How Has COVID-19 Affected the College Application Process?
Written by Kathleen K.
We are currently facing an unprecedented time with the COVID-19 virus. COVID-19 has affected everything from pizza delivery to college applications.
Are you a junior or senior in high school confused about the process of gaining college admission during the COVID-19 pandemic? This complete guide will answer your questions about what you can do now to make sure you are ready for the college application process.
College Entrance Exams
Taking the SAT or ACT entrance exams is a common admission requirement for many colleges. But did you know there are hundreds of great colleges that don’t require you to submit your SAT or ACT scores? Plus, with the cancellation of the SAT and ACT tests, many more colleges are moving to a “Test-Optional” format for a year, or maybe longer.
“What is Test-Optional,” you ask? Many colleges are allowing students to opt out of submitting their SAT or ACT scores. You can still take these tests, but YOU decide whether you want to submit your scores or not. This gives you more flexibility in how you present yourself to schools.
How Do You Decide?
If your test scores are below national averages, you may choose to withhold your scores. Instead you can opt to show your other strengths. Are you involved in clubs or sports? Are you a leader? Do you volunteer? There are lots of ways to shine on your college application. The good news is that colleges today are taking a closer look at who you are as a person. Your test scores are just part of the picture.
Submit your scores if:
- You got a high score. If your scores are above national averages, submitting your scores will emphasize your academic potential.
- Your Guidance Counselor recommends that you submit them. Some colleges still strongly suggest that you submit your scores. Your counselor can advise you on your best choice.
Don’t submit your scores if:
- Your scores are low. Instead, focus your application on your strongest points.
- You meet the minimum class rank or GPA requirements for your school. Let your overall high school academic record show your strengths.
Are the SATs and ACTs Still Being Offered?
Yes! “Test-Optional” does not mean the end of the SATs or ACTs, however there have been a few changes and cancellations to these tests. Many students plan to take the college entrance exams more than once, hoping to improve their scores. Due to recent test cancellations, some juniors might not be able to take the test more than once before submitting their college applications. But don’t panic! These tests are still available, with some scheduled as early as June, 2020.
Here are the dates for the ACT test date that are currently still scheduled. Keep in mind that this could change.
Test Date Registration Deadline Late Deadline
June 13, 2020 May 8, 2020 May 9–22, 2020
July 18, 2020* June 19, 2020 June 20–26, 2020
The College Boards – SAT sent out a message in mid – April that they will not be able to administer the SAT and SAT Subject Tests as planned on June 6, 2020.
“Students will have opportunities to take the SAT to make up for this spring’s lost administrations. If it’s safe from a public health standpoint, we will provide weekend SAT administrations every month through the end of the calendar year, beginning in August. This includes a new administration in September and the previously scheduled tests on August 29th, October 3rd, November 7th, and December 5th. Students will be able to register for these administrations beginning in May.”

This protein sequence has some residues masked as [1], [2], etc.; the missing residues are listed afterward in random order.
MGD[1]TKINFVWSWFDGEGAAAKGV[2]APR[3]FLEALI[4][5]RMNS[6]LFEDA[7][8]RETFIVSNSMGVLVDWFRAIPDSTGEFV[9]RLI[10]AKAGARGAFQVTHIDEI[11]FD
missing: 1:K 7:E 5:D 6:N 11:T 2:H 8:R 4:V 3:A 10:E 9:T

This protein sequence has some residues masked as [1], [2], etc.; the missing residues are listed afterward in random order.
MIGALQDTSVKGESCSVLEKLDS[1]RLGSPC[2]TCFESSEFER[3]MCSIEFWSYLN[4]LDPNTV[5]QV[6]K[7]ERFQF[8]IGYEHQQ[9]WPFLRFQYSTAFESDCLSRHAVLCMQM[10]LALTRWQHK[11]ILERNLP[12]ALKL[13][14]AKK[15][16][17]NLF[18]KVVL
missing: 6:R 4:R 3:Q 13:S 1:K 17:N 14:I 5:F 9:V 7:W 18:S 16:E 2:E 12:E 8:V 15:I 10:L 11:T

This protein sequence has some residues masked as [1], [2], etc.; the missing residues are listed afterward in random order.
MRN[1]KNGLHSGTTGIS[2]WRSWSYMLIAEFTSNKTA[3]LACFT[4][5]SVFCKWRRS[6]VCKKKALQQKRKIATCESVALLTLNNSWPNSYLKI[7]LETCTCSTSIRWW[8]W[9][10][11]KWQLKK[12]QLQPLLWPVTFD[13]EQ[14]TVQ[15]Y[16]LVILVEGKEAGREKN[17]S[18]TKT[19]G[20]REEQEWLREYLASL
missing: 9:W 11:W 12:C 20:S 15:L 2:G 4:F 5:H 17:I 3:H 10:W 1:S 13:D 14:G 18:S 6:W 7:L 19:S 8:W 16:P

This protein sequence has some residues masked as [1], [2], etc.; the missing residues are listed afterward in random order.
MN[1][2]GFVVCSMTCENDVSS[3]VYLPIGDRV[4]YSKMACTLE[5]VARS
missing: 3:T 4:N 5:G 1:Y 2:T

What Colleges Offer Test-Optional?
Colleges look at all aspects of your high school career, not just your GPA and test scores. This means that everything from community service and clubs, to a YouTube channel can be included in your application.
This doesn’t mean that you do not need to study and work hard. So sorry folks, you can’t get out of your schoolwork that easily. Grades will still be an important factor. However, you might be able to convince your parents that you need more time to play FortNite and get more views on your YouTube channel.
Other Changes During COVID-19
A majority of test-optional universities and colleges state that students who do not complete the ACT or SAT will still be considered for merit scholarships.
With students working from home, many schools have had to change their grading system. Colleges have stated that they will respect each districts’ method of practices, grading, and teaching.
Now, this does not mean that you shouldn’t turn in your English papers or complete your math work. It just means that colleges will look at all aspects of your high school career and take into consideration the extraordinary changes that have been put into place during the pandemic. New grading practices will not have a negative impact on your application.
OK. You have been following safety guidelines during COVID-19. Good plan. But, you have also always been engaged in school and extra-curricular activities. You have a solid high school career and you have decided to consider test-optional colleges.
Click of the links below from Niche.com and Prepscholars.com to see a list of colleges that don’t require the ACT or SAT.
Continue to talk to you school counselor and follow up on your Personal Graduation Plan. You have worked hard to get to this point in your academic career. Even though everything seems like chaos, your counselor is still there to advise you.
You Got This!
Whitmore School, accredited by Cognia, (formerly AdvancED), offers four Diploma Programs for students wishing to enroll full-time to earn their high school diploma. Additionally, students looking to get back on track to graduate on time, can enroll in individual courses. Students enroll and begin any time, work at their own pace, and may take up to 12 months to complete their course.
Written by: Kathleen, Guidance DirectorSee all blog posts